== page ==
In addition to California, Utah defined secondhand smoke in 1997 to be a nuisance as it pertains to multi-unit housing. Some states classify secondhand smoke as a nuisance-is it time for Florida to follow suit?




Sunday, April 5, 2015

How important is it to have a title on your Association's Board of Directors?



In the for-profit corporate world, titles are important but they do not make someone a leader simply by virtue of having one.  However, in the not-for-profit community association world, a title can endow its holder with an inordinate amount of power to make decisions on behalf of a lot of people if the rest of the board becomes cowed, lazy or indifferent.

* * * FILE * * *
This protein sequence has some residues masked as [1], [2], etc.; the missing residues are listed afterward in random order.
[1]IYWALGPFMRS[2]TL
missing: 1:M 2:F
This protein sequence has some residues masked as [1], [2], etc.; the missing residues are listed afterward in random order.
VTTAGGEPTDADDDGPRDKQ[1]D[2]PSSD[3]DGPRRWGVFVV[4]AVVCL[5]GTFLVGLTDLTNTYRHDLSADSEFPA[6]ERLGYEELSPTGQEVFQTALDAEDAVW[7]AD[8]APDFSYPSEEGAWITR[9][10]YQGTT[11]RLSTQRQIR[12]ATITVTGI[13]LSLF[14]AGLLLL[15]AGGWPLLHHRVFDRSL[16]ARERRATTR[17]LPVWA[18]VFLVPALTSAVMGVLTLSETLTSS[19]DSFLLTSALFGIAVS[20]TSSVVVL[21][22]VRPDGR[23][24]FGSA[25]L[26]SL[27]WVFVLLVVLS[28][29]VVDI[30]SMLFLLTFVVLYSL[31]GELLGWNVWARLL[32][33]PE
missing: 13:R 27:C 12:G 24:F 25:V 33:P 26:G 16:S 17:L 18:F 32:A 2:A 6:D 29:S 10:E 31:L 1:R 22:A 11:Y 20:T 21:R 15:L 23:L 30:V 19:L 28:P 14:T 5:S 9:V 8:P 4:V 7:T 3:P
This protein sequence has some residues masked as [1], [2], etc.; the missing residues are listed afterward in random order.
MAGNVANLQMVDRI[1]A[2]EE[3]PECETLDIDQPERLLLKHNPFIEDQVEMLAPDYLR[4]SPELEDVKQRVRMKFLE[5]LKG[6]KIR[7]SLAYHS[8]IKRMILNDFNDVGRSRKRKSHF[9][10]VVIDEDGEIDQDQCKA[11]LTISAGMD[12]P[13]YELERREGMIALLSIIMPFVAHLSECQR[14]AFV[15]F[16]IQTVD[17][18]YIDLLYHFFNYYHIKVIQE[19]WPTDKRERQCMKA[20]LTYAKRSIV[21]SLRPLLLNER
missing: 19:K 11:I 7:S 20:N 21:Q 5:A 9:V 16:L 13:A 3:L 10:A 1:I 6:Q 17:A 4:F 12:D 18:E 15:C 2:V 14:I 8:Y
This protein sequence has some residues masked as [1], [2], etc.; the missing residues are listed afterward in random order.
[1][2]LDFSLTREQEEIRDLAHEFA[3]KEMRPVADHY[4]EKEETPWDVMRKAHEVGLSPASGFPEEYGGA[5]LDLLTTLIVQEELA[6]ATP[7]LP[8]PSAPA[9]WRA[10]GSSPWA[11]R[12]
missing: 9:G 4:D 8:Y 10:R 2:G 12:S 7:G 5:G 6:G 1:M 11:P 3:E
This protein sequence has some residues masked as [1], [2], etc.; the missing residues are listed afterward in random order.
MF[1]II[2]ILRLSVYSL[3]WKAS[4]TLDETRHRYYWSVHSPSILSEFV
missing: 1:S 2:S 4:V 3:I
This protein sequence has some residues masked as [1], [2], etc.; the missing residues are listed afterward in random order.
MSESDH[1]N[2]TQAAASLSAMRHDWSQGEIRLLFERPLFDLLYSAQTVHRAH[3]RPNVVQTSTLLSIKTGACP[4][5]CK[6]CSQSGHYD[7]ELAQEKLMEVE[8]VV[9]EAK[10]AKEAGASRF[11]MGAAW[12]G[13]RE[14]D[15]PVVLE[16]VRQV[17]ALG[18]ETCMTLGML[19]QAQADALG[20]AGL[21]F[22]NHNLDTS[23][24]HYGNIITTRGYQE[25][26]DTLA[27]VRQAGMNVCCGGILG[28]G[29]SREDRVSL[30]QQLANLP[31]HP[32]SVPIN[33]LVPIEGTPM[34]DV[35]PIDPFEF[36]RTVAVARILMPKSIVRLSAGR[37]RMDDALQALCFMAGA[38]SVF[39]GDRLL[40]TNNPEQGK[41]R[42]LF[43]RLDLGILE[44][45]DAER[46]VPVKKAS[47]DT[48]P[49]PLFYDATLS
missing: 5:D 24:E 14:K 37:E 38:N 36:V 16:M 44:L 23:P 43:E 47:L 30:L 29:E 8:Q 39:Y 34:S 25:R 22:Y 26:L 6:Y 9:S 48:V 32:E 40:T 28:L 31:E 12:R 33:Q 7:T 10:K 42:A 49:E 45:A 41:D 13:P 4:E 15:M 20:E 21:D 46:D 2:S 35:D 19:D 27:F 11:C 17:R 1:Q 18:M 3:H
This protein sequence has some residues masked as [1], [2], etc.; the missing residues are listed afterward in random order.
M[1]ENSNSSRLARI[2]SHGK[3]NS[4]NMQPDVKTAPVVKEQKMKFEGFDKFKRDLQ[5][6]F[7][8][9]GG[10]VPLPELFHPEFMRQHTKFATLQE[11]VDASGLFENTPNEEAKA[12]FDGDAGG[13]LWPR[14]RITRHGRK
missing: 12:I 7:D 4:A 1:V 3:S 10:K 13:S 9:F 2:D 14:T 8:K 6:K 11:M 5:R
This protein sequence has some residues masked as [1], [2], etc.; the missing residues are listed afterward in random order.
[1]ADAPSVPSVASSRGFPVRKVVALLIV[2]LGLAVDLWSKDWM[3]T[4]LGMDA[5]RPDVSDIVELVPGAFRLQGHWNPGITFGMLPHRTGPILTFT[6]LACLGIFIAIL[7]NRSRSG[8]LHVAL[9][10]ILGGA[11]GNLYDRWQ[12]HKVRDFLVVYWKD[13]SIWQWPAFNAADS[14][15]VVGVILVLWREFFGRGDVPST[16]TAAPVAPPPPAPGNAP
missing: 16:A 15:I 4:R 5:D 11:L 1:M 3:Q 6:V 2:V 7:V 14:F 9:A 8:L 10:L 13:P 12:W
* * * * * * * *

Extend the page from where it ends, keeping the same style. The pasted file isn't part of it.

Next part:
There are usually two types of directors serving on condominium, cooperative and HOA boards: those who strive to become a board officer and, specifically the President, and those who refuse to accept such responsibility. 

For the former group, just what is the appeal of becoming the board president?

  • The governing documents typically outline each officer's duties and for Board President, that can include creating the agenda for meetings and chairing those meetings.
  • Any director even those who are not officers can sign a contract if given actual authority to do so via Board Resolution. However, most vendors insist on getting their contracts signed by an officer of the Board and specifically the President. The President has what is called apparent authority to sign contracts meaning that to the outside world, he or she is presumed to have such authority.
  • The myth persists that a Board president can break ties. This is only true if the President of your Board also serves as the Vice President of the U.S. and is voting to break a tie in the U.S. Senate.